Tuesday, June 1, 2010

What I read in May

Just some notes on my readings for the month of May:

Olive Kitteridge (A Novel in Stories) by Elizabeth Strout. Strout won this year's Pulitzer Prize in Fiction. The book is a collection of short stories with the main character, Olive Kitteridge, tying all the stories together. Strout's writing was so lovely it almost, almost, made up for the horrible people she was writing about. Please save me from ever meeting the upright, uptight, repressed, depressed people of Maine. One character described how she "didn't like music." We weren't talking a specific genre here, just she didn't like music. Oh boy.

Kindred by Octavia E. Butler. I was excited to read this book for three reasons (1) feminist (2) African-American (3) science fiction writer. This was Blue Cypress Books' book club pick for May and I'm glad we choose it. I'll confess the story of a time-traveling woman interacting with her ancestor in a terribly brutal way was riveting but in the end, the writing itself was so "he said, she said", and "then this happened" style which began to bore me. However, I'm going to read more of Butler's works before further judgement.

What the Dog Saw And Other Adventures by Malcolm Gladwell. It wouldn't be possible for me to love Gladwell any more than I do. I'm a huge fan of not only The Tipping Point (connector! mavens!), and Blink (changed the way the Mister and I work out our disagreements) and Outliers (practice practice practice). That said, not loving the disjointedness of these articles. Several of the articles covered the same issues more than once. Individually, these were thought provoking essays but collectively in a book, they weren't as powerful.

American Wife by Curtis Sittenfeld. This was my light read of the month. Sittenfeld tries to claim this book isn't about Laura Bush, but please, you'd have to have been under a rock to not read this book while imagining Laura as the main character. Which makes it a little disconcerting during the sex scenes. In the end, I'm a little embarrassed that I enjoyed it as much as I did. Definitely a beach read type of book, though Sittenfeld's end of the book analysis of how responsible we are for our loved ones' actions was pretty insightful.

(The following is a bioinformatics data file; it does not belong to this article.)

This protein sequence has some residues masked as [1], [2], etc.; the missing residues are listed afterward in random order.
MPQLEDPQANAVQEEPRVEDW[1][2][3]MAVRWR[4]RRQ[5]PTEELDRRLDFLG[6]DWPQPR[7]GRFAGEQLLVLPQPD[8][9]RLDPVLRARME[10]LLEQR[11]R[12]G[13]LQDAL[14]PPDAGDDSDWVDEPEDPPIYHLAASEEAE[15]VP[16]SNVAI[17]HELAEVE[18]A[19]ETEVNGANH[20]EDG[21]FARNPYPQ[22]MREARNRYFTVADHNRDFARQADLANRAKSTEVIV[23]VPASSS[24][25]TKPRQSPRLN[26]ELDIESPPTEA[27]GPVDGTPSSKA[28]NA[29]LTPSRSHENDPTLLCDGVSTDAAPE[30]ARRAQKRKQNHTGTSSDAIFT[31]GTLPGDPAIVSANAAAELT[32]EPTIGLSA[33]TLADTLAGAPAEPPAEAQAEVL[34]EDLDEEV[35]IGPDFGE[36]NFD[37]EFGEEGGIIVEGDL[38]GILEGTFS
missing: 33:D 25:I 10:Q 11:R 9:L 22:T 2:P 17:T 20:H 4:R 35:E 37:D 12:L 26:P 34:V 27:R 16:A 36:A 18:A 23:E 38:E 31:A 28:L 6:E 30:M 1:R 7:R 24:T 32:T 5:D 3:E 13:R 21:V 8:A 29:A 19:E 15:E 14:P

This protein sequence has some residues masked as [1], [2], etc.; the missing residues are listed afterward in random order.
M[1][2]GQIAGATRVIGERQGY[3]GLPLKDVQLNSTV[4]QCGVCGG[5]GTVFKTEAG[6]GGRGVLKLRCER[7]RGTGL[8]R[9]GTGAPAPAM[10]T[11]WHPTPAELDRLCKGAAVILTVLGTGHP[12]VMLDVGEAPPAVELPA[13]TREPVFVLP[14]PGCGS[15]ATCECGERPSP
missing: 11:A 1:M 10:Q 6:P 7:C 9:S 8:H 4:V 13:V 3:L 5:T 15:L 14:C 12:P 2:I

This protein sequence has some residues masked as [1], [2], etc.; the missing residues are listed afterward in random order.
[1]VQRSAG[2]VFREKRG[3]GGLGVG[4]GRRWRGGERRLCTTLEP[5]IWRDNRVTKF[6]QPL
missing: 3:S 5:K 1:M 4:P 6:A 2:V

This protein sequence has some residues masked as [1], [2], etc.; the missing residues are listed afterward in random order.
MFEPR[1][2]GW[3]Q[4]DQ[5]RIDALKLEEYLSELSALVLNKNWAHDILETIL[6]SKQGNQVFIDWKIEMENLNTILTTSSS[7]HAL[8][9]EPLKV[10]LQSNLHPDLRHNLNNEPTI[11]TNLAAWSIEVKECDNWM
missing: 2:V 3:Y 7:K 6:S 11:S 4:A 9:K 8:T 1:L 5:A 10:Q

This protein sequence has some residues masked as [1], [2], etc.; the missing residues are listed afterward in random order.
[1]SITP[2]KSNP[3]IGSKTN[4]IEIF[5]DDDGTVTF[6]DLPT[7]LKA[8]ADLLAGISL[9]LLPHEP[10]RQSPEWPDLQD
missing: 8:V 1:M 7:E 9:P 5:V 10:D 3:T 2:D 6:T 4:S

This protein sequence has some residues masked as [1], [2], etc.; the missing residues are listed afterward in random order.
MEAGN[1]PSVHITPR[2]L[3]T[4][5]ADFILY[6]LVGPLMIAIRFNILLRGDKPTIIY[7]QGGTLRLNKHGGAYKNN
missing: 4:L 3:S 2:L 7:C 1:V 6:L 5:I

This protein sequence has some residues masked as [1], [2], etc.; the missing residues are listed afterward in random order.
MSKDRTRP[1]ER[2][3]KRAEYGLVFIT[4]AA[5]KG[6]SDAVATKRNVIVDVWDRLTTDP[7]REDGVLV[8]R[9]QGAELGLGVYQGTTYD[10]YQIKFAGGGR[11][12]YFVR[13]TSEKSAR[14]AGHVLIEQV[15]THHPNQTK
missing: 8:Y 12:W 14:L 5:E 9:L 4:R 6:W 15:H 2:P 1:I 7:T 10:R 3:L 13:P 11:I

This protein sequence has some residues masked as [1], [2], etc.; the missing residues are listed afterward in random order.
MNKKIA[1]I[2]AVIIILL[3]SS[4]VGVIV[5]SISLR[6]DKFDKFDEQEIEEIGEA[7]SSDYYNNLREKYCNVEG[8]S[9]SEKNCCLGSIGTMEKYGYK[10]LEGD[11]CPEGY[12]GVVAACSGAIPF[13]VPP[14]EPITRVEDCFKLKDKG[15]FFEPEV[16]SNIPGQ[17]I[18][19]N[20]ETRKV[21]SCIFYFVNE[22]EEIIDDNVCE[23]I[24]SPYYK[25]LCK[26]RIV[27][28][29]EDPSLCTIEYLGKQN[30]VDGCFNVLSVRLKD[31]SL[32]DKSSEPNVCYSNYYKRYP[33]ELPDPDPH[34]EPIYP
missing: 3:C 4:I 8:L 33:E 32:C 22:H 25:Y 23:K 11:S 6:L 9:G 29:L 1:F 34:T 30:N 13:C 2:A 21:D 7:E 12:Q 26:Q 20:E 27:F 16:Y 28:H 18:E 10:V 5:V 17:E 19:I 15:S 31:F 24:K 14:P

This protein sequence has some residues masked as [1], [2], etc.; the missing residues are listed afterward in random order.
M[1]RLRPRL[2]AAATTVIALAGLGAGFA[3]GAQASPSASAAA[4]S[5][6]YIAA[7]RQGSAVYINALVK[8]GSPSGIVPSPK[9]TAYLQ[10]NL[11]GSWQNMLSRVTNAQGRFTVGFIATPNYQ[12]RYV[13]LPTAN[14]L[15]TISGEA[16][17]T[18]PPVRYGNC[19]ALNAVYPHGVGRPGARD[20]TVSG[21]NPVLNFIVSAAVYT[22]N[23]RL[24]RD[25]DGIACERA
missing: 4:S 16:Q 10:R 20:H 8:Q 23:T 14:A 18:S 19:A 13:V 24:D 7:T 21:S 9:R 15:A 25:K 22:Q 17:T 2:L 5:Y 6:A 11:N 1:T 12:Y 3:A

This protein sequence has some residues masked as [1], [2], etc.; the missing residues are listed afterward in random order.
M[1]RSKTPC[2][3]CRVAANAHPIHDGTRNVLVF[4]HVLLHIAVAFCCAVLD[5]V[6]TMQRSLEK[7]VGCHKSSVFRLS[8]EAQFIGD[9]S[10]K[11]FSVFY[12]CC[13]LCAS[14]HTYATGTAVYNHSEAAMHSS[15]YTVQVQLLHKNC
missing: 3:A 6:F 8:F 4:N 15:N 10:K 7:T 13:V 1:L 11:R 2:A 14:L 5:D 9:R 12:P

When the Emperor Was Divine by Julie Otsuka. A lovely novella about a Japanese family's struggles during Internment. Each member of the family took a turn with their tale and while the writing was lyrical, the book felt too short and abrupt. Would have love to see these characters grow more with a full novel.

Shades of Grey by Jasper Fforde. Once again, Fforde does not disappoint me. I've read the entire Eyre Affair series and his Nursery Crimes books. This dystopian story about a group of people who are divided into groups according to Color Perception has much of the wit and satire Fforde is famous for but this one is much darker. I didn't mind and was so pleased to find in the end this was part one of a planned trilogy. Lucky me!

The Backyard Homestead by Carleen Madigan. Yes, I read this. Frankly I read it most every day. The garden is growing oh so well and I've been eyeballing the "moonshine" section a little too closely. Intriguing . . .

Crying of Lot 49 - Thomas Pynchon. Still working on this one. Question is, will I ever finish? Gonna try again but ugg, this one, not sure.

Best of the Month: Fforde's Shades of Grey.

On my list for June:

Blessed Unrest (How the Largest Movement in the World Came Into Being and Why No One Saw It Coming) by Paul Hawken
Dance Dance Dance by Haruki Murakami
Seeing by Jose Saramago
Cold Mountain by Charles Frazier
Plus anything amazing that comes through the shop. Yep, I get first pick for a reason.

Happy reading y'all!

1 comment:

Kimberly Ranjbar said...

I love Murakami...my favorite is Wind-Up Bird Chronicle